Supposed we have a discrete set of possible events \(1,\ldots, n\) that occur with probabilities \( (p_1, p_2, \ldots, p_n)\). Claude Shannon asked the question

Can we find a measure of how much “choice” is involved in the selection of the event or of how uncertain we are of the outcome?

For example, supposed we have coin that lands on heads with probability \(p\) and tails with probability \(1-p\). If \(p=1\), the coin always lands on heads. Since there is no uncertainty, we might want to say the uncertainty is 0. However, if the coin is fair and \(p=0.5\), we maximize our uncertainty: it’s a complete tossup whether the coin is heads or tails. We might want to say the uncertainty in this case is 1.

In general, Shannon wanted to devise a function \(H(p_1, p_2, \ldots, p_n)\) describing the uncertainty of an arbitrary set of discrete events (i.e. a \(n\)-sided die). He thought that “it is reasonable” that \(H\) should have three properties:

\(H\) should be a continuous function of each \(p_i\). A small change in a single probability should result in a similarly small change in the entropy (uncertainty).

If each event is equally likely (\(p_i=\frac{1}{n}\)), \(H\) should increase as a function of \(n\): the more events there are, the more uncertain we are.

Finally, entropy should be recursive with respect to independent events. Supposed we generate a random variable \(x\) by the following process: Flip a fair coin. If it is heads, \(x=0\). If the flip was tails, flip the coin again. If the second flip is heads, \(x=1\), if tails \(x=2\).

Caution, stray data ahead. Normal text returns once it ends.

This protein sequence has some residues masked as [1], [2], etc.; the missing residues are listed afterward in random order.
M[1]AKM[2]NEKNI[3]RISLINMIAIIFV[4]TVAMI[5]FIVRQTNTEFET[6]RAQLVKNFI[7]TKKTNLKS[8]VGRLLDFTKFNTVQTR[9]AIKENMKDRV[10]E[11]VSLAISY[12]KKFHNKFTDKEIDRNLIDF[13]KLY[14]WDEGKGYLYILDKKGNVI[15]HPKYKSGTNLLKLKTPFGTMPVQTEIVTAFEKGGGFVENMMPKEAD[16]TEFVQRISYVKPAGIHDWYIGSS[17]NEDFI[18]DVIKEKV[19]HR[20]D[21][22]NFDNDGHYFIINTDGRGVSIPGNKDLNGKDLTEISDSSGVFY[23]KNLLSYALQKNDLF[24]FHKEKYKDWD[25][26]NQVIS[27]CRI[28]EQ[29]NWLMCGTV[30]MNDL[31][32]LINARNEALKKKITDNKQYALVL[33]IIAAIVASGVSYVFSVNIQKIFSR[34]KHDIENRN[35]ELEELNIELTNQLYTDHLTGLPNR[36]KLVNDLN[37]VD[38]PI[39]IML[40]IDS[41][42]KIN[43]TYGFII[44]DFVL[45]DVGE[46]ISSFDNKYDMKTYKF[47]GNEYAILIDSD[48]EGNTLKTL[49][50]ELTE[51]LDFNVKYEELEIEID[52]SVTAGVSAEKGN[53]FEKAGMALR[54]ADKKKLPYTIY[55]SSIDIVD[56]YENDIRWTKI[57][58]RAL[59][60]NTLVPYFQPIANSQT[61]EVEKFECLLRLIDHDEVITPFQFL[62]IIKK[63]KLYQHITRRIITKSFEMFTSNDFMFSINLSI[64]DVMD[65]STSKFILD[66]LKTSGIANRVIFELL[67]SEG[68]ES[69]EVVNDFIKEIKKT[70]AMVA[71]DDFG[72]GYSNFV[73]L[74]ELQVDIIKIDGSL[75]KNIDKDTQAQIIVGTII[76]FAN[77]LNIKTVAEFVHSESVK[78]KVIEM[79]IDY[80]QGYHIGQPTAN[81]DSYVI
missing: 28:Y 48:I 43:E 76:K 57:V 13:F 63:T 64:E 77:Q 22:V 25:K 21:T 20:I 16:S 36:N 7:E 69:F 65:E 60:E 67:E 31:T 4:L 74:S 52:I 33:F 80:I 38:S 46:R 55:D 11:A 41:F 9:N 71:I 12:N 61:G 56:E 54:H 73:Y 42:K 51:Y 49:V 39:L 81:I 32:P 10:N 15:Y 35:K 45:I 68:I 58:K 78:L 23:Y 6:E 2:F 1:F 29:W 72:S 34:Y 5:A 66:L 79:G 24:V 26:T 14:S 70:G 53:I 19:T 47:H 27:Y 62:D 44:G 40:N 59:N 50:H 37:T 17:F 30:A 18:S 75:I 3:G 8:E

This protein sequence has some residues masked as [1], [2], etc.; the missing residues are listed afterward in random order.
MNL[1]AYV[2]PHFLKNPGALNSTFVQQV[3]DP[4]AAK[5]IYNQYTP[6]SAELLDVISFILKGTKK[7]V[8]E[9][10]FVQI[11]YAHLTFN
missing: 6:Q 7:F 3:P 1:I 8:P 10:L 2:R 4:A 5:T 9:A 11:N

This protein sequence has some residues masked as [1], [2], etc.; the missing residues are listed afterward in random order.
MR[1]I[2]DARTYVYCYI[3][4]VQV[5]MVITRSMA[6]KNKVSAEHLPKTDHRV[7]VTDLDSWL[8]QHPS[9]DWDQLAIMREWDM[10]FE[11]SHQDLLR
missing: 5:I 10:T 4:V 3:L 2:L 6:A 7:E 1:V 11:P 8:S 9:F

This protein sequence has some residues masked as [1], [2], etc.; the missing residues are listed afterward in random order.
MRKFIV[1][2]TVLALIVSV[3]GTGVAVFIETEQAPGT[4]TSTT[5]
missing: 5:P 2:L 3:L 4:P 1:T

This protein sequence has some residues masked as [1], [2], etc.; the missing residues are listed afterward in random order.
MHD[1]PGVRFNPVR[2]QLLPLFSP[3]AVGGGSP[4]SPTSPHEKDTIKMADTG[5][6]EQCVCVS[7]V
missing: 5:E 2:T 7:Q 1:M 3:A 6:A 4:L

We can compute the entropy as \(H(p_0=1/2, p_1=1/4, p_2=1/4)\). However, the independence property tells us that this relationship should hold:

\[H\left(\frac{1}{2}, \frac{1}{4}, \frac{1}{4}\right)=H\left(\frac{1}{2}, \frac{1}{2}\right) + \frac{1}{2} H\left(\frac{1}{2}, \frac{1}{2}\right).\]

As David MacKay explains, this is the general claim that

\[ H(\mathbf{p})=H(p_1, 1-p_1)+(1-p_1)H\left(\frac{p_2}{1-p_1}, \frac{p_3}{1-p_1}, \ldots, \frac{p_n}{1-p_1}\right).\]

Shannon showed that given these three assumptions, there is unique form that \(H\) must take:

$$ H\propto -\sum_{i=1}^n p_i \log p_i=\sum_{i=1}^n p_i \log \frac{1}{p_i}. $$

He named this measure of uncertainty *entropy*, because the form of \(H\) bears striking similarity to that of Gibbs Entropy in statistical thermodynamics.^{1}

Shannon observes that \(H\) has many other interesting properties:

- Entropy \(H\) is 0 if and only if exactly one event has probability 1 and the rest have probability 0. (Uncertainty vanishes only when we are certain about the outcomes.)
- Entropy \(H\) is maximized when the \(p_i\) values are equal.
- The joint entropy of two events is less than or equal the sum of the individual entropies. \(H(x, y)=H(x)+H(y)\) only when \(x\) and \(y\) are independent events.

You can read more about this in Shannon’s seminal paper A Theory of Mathematical Communication.

Caianiello and Aizerman say the name entropy is thanks to von Neumann who said

You should call it entropy, for two reasons. In the first place your uncertainty function has been used in statistical mechanics under that name, so it already has a name. In the second place, and more important, nobody knows what entropy really is, so in a debate you will always have the advantage.

They argue that the name “uncertainty” would have been much more helpful since “Shannon entropy is simply and avowedly the ‘measure of the uncertainty inherient in a pre-assigned probability scheme.’” ↩︎